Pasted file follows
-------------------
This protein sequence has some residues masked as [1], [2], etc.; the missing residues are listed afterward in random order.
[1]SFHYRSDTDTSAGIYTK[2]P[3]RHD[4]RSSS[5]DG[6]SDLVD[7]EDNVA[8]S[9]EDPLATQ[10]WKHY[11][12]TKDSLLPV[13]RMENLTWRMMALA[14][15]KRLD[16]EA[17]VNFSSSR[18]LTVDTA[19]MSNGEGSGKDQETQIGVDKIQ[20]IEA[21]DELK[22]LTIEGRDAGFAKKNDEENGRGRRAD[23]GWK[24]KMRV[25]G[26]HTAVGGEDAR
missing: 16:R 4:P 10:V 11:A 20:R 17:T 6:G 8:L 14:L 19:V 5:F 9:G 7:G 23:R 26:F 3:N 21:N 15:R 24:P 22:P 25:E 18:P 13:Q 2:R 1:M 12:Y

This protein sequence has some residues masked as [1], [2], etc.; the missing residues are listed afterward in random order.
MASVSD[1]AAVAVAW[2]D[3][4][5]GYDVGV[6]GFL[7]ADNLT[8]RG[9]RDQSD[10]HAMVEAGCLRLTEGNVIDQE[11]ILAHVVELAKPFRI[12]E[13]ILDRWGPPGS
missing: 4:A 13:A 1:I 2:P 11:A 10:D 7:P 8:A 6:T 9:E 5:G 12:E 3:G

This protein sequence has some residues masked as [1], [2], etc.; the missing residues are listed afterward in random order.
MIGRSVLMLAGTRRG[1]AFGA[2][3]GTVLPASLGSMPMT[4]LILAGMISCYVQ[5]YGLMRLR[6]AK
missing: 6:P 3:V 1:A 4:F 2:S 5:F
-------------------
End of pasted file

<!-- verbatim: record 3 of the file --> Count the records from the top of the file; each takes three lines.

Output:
This protein sequence has some residues masked as [1], [2], etc.; the missing residues are listed afterward in random order.
MIGRSVLMLAGTRRG[1]AFGA[2][3]GTVLPASLGSMPMT[4]LILAGMISCYVQ[5]YGLMRLR[6]AK
missing: 6:P 3:V 1:A 4:F 2:S 5:F